Anne Brown, Who Was
Gershwin’s Bess, Dies at 96, NYT, 19.3.2009,
100 at Carnegie Hall,
With New Notes
The New York Times
By DANIEL J. WAKIN
music tends to lionize the great composer cut down in youth, but Elliott Carter
made a mockery of that trope on Thursday. Mr. Carter, the dean of American
composers, celebrated his 100th birthday, on the day, with a concert at Carnegie
He had a piece on the program, of course, but not some chestnut written when he
was a student in Paris in the 1930s or an avant-gardist in New York in the 1950s
or a Pulitzer Prize winner in the 1960s or a setter of American poetry in the
1970s or a begetter of chamber music and concertos in the 1980s.
Mr. Carter wrote the 17-minute piece, for piano and orchestra, just last year,
at 98. In fact, since he turned 90, Mr. Carter has poured out more than 40
published works, an extraordinary burst of creativity at a stage when most
people would be making peace with mortality.
His first opera had its premiere in 1999. He produced 10 works in 2007 and six
more this year. “I don’t know how I did it,” Mr. Carter said on Tuesday in the
cluttered but homey Greenwich Village apartment where he has lived since 1945.
“The earlier part of my life I felt I was more or less exploring what I would
like to write. Now I’ve found it out, and I don’t have to think so much about
The new piece, “Interventions,” was given its New York premiere Thursday evening
by the pianist Daniel Barenboim and the Boston Symphony Orchestra, with James
Levine conducting. When it ended, Mr. Carter slowly rose amid the cheers and
applause, and with the aid of a friend, made his way to the stage. Mr. Barenboim
took his arm and helped him up the steps. A mock cake adorned with piano keys
and musical notes, topped with a sparkler, was wheeled out. The orchestra broke
into “Happy Birthday,” with the audience singing along. After Mr. Carter made
his way back to his seat, Mr. Barenboim and Mr. Levine, who had asked him to
write the piece for the occasion, stood at the edge of the stage applauding.
Stravinsky’s “Rite of Spring” came next on the program; Mr. Carter said that
hearing a performance of that piece at Carnegie 85 years ago had helped inspire
him to become a composer.
Mr. Carter is a phenomenon. To paraphrase the musical satirist Tom Lehrer, when
Mozart was Mr. Carter’s age, he had been dead for 65 years.
He has lived more than three times as long as Schubert did. Some composers, like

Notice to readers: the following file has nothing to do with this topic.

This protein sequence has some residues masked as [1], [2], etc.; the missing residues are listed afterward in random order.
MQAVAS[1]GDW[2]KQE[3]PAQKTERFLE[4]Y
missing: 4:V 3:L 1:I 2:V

Verdi and Richard Strauss, produced until the end of long lives — but that was
merely their 80s.
Lionized as one of the great American composers, Mr. Carter is respected as
much, if not more, in Europe. The intellectual and performing giants of the
field champion him and several top musicians in New York remain deeply loyal.
Despite the thorny, complex nature of much of his music, his concerts these days
are often packed, as was Carnegie on Thursday night.
“He’s still writing at the top of his form,” Mr. Levine said. “Like all great
composers, every time he writes a piece he has new ideas he’s trying, as well as
coming up with a subtler reworking of something he had done before.”
The Carnegie affair is one of dozens of concerts that have taken place worldwide
recently to honor Mr. Carter. “God help me,” Mr. Carter said.
All the attention has left him feeling a little ambivalent. “There are all these
pieces I want to write,” he said, “and I can’t get to them because there are all
these things getting in the way. But on the other hand one does enjoy appearing,
having especially wonderful performances, which is fascinating to me.”
That prompted a provocative thought.
“I’d rather hear them play good contemporary music than old music,” he said of
the performers devoted to his work. He was bored, he said, with scores from the
age of “gaslights and horses,” although he admits to exceptions: Mozart, Wagner,
Beethoven symphonies. But 20th-century composers “have a spark” and convey “what
it is like to be living now,” he said.
In the interview, Mr. Carter displayed a mind alive with ideas, a gentle but
slightly tart wit and a streak of self-deprecation.
Mr. Carter, whose father was a lace importer, was born in New York. He attended
Harvard with a recommendation from Charles Ives, majored in English, and went to
France to study composition with the legendary teacher Nadia Boulanger. He wakes
every day at 7 a.m., composes for two and a half hours, goes out for a
constitutional with an aide, rests after lunch, composes again or receives